Diabetes is increasing all over the world along with the increase of obesity and associated diseases and is a well-known risk factor for pancreatic cancer. The incidence of pancreatic cancer is also increasing and has one of the lowest survival rates of all cancers.
CA 19-9 is a tumor-associated antigen which is elevated in pancreatic cancers, cancers of the upper gastrointestinal tract, ovarian cancer, hepatocellular cancer, colorectal cancer, inflammatory conditions of the hepatobiliary system, and in thyroid diseases.
CA 19-9 is used in the diagnosis of pancreatic cancer but is also a marker of pancreatic tissue damage which might be caused by diabetes. The association between diabetes, pancreatic cancer and elevated levels of Ca 19-9 has not been investigated until now.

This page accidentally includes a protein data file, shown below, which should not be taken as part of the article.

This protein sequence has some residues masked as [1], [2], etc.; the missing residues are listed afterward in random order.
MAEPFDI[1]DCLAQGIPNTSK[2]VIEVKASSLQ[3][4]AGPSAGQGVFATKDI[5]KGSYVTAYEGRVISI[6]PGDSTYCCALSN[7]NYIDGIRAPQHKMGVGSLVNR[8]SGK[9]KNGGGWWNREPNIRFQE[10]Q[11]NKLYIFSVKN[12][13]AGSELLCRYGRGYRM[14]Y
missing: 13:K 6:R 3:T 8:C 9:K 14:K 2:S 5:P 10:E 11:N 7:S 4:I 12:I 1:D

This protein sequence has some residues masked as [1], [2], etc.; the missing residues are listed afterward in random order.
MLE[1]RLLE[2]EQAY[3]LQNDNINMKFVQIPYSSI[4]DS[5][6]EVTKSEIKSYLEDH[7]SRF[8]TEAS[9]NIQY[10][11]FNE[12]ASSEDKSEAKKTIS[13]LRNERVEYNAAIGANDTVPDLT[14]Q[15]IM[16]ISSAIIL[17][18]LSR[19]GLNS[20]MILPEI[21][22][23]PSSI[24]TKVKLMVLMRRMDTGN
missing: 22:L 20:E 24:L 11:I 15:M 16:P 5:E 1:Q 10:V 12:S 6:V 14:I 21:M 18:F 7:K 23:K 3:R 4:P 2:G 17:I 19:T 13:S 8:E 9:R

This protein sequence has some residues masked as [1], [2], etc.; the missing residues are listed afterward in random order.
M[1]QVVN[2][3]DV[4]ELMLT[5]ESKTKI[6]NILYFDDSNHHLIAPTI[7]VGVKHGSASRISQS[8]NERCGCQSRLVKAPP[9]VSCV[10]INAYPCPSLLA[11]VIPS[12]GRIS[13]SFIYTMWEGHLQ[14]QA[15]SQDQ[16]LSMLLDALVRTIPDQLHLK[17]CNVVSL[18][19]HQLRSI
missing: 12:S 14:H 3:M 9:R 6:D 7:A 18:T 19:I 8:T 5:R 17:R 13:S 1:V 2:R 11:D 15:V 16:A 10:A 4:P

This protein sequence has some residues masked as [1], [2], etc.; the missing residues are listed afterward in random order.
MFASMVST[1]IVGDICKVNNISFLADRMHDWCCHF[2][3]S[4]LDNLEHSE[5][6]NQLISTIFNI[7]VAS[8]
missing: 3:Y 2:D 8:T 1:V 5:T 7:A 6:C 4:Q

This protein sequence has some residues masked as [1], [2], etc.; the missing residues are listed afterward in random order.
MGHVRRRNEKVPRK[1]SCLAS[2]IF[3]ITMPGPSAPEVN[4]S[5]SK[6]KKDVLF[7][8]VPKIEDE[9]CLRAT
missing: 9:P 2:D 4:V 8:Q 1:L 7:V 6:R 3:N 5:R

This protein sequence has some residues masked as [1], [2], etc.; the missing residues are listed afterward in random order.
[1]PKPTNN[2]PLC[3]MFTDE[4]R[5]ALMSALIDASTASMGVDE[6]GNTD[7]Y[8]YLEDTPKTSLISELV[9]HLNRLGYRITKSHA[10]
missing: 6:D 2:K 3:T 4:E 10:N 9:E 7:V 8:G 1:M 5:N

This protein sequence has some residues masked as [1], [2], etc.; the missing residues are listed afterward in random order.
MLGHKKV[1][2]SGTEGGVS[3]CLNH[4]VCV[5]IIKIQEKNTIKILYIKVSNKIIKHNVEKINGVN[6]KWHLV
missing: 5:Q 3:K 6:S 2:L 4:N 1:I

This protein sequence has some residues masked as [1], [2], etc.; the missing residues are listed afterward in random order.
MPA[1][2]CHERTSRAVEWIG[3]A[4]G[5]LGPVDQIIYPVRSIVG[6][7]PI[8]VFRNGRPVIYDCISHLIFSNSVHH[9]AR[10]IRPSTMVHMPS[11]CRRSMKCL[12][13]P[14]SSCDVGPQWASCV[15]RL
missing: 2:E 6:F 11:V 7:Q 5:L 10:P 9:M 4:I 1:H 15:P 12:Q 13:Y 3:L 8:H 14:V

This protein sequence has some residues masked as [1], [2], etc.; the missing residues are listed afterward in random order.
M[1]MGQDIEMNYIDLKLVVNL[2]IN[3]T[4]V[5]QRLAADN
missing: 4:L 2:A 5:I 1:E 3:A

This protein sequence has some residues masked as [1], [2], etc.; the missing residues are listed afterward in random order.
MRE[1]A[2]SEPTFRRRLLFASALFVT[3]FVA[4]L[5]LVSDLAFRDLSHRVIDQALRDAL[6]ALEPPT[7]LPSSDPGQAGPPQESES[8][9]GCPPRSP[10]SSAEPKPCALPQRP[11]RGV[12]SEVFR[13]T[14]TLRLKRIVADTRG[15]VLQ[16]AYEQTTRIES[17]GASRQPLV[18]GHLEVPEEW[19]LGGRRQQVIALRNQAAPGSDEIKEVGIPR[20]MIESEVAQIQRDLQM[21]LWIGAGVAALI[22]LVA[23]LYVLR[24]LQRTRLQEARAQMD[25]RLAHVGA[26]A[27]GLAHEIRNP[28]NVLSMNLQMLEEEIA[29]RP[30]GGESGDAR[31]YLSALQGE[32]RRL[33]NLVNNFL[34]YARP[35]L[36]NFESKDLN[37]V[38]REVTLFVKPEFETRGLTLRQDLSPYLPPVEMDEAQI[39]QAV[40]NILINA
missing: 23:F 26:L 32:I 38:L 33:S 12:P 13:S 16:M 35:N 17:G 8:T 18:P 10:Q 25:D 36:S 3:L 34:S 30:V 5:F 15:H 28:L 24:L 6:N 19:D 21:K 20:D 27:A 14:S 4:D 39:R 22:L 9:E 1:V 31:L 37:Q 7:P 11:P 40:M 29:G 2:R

A research article published in October 28 issue of the World Journal of Gastroenterology addresses this association. The research group led by Dr Oya Uygur-Bayramicli from Istanbul examined 76 type 2 diabetics and matched them with control subjects of the same age and gender in order to get reliable comparisons. Ca 19-9 levels were statistically significantly higher in the diabetic group but there was not any case of pancreatic cancer in that group, which was confirmed with the help of abdominal CT.
One conclusion reported by the researchers is that diabetes can be accepted as the last step of chronic pancreatitis with the new developing concepts of pathogenesis and that the elevation of Ca 19-9 is due to chronic pancreatitis and not to pancreatic cancer.
As a solution to the problem they suggest using higher cut-off values of Ca 19-9 in diabetic patients to differentiate benign and malignant pancreatic disease. Furthermore, subtle elevations of CA 19-9 in diabetics should be considered an indication of exocrine pancreatic dysfunction.
The study was performed in a large teaching hospital in Istanbul, Turkey, with a special interest in diabetes and gastrointestinal oncology and is therefore quite representative of the population.